By Robson Sharuko
It’s an iconic South African institution, with a strong romantic attachment to Zimbabwean footballers. A bond, which was first established 46 years ago, when a genius called Ebson “Sugar’’ Muguyo, arrived in their stable.
And, for more than four decades, Kaizer Chiefs have provided a home, for some of the finest Warriors.
This year marks the 45th anniversary of Muguyo’s first full season, at the Amakhosi, in 1976, in which he scored 26 goals, 18 of them coming in the league, while eight were in Cup matches.
Even though he was only at Chiefs, for five years, with his time there plagued by persistent knee problems, Muguyo soared to such legendary status, he was named the 12th greatest Amakhosi player, of all-time.
The iconic forward became the first Chiefs player to score a hat-trick, in a Soweto Derby showdown against Orlando Pirates, in a BP Top 16 semi-final replay, on December 3, 1975.
The Amakhosi won that match 5-1.
Muguyo laid the foundation, for a very strong relationship which has seen the likes of Rabson Muchichwa, Tinashe Nengomasha, Knowledge Musona, Khama Billiat and Willard Katsande thrive at the Amakhosi.
Liberty Masunda, Ovidy Karuru, Kingstone Nkhatha, Onismor Bhasera, Lincoln Zvasiya, Abbas Amidu, Matthew Rusike, Thomas Sweswe and Zhaimu Jambo have also played for Chiefs.
In January 2012, the Amakhosi even had half-a-dozen Zimbabwean players, in the wake of their acquisition of Amidu, on their payroll.
Today, Billiat and Katsande remain at the club but, for the first time since they were formed, on January 7, 1970, there are genuine fears they could be dragged into a fight to avoid relegation.
It’s something which, in the past, could not even have been expected to be part of any sober conversation, given the way the most supported football team in South Africa, have been such a dominant force, on the domestic front.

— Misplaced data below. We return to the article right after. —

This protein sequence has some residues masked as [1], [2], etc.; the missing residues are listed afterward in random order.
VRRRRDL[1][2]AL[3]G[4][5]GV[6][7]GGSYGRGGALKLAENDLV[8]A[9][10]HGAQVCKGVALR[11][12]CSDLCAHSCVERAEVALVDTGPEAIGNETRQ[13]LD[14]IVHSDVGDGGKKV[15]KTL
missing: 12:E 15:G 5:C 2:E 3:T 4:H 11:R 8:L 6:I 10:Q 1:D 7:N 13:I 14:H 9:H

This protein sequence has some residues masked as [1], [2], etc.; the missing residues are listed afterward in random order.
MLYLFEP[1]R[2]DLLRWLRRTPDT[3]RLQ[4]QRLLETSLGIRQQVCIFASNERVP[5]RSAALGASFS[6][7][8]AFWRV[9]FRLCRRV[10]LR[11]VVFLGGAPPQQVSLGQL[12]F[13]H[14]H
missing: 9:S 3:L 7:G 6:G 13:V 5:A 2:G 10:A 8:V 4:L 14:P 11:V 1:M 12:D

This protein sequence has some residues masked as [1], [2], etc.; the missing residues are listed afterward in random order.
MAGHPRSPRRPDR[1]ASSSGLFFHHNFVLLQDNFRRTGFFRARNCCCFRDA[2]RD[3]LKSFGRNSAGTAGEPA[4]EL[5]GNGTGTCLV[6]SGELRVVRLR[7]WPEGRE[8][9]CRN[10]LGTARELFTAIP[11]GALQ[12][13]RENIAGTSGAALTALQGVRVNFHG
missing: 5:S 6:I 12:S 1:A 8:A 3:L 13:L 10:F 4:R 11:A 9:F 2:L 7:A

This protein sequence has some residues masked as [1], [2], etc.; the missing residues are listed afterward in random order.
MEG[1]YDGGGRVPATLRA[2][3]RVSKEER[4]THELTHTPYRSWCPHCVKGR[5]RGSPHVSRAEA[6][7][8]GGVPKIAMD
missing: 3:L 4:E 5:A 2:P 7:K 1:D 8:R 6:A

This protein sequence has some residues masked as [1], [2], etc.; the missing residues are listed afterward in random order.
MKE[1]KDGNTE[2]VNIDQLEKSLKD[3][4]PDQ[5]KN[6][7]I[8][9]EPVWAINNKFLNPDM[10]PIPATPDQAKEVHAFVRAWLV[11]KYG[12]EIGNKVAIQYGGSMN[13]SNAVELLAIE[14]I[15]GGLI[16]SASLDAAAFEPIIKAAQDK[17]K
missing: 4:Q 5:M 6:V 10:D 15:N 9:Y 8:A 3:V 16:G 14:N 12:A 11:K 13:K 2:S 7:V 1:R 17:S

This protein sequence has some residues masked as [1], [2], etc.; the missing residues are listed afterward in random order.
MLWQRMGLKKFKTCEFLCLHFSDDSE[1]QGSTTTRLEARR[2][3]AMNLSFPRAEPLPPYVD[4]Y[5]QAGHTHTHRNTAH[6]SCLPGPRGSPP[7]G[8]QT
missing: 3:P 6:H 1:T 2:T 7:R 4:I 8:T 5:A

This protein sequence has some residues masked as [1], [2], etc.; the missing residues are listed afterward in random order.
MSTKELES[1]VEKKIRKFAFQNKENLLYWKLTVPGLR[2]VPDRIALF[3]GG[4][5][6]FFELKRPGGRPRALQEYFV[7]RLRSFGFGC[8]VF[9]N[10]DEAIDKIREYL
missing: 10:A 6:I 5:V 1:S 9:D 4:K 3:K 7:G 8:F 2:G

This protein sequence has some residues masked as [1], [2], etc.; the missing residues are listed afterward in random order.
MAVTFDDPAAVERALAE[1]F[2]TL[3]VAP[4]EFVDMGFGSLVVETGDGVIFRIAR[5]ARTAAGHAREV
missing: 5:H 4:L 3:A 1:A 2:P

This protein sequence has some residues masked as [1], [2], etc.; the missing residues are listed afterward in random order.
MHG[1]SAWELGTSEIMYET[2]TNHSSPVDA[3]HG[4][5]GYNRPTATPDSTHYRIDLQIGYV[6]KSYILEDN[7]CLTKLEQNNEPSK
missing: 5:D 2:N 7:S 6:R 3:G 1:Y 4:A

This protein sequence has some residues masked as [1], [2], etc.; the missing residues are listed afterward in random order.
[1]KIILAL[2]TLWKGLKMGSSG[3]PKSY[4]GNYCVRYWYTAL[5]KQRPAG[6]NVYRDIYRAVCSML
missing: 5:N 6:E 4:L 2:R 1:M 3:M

Their cabinet has the highest number of trophies, among all the top-flight clubs, in the South African top-flight league, which include 13 league titles, including four, won in the era of the Premiership.
With an estimated 16 million fans, Chiefs consider themselves the most supported football club, south of the Sahara, although, it’s hard to really provide scientific data, to back such claims.
However, what can’t be disputed is that they have provided South African football with some of its finest sons — Patrick “Ace’’ Ntsoelengoe was probably the greatest of them all.
Doctor Khumalo, John “Shoes’’ Moshoeu, Steve Komphela, Shaun Bartlett, Lucas Radebe, Gary Bailey and Neil Tovey all played at a very high level.
But, after a 1-2 defeat, on Wednesday, to bottom club, Karuru’s Black Leopards, Chiefs find themselves in a real relegation dogfight, with just two league matches to play, in the season.
While the Leopards, with 22 points, cannot overhaul the Chiefs’ tally of 30, in the battle for the automatic slot for relegation, the Amakhosi could face the possibility of playing in a relegation play-off.
After all, the other teams, Chippa United (25), Stellenbosch (27), Washington Arubi’s TTM (29) and Maritzburg United (29) have the potential of overhauling the Chiefs tally.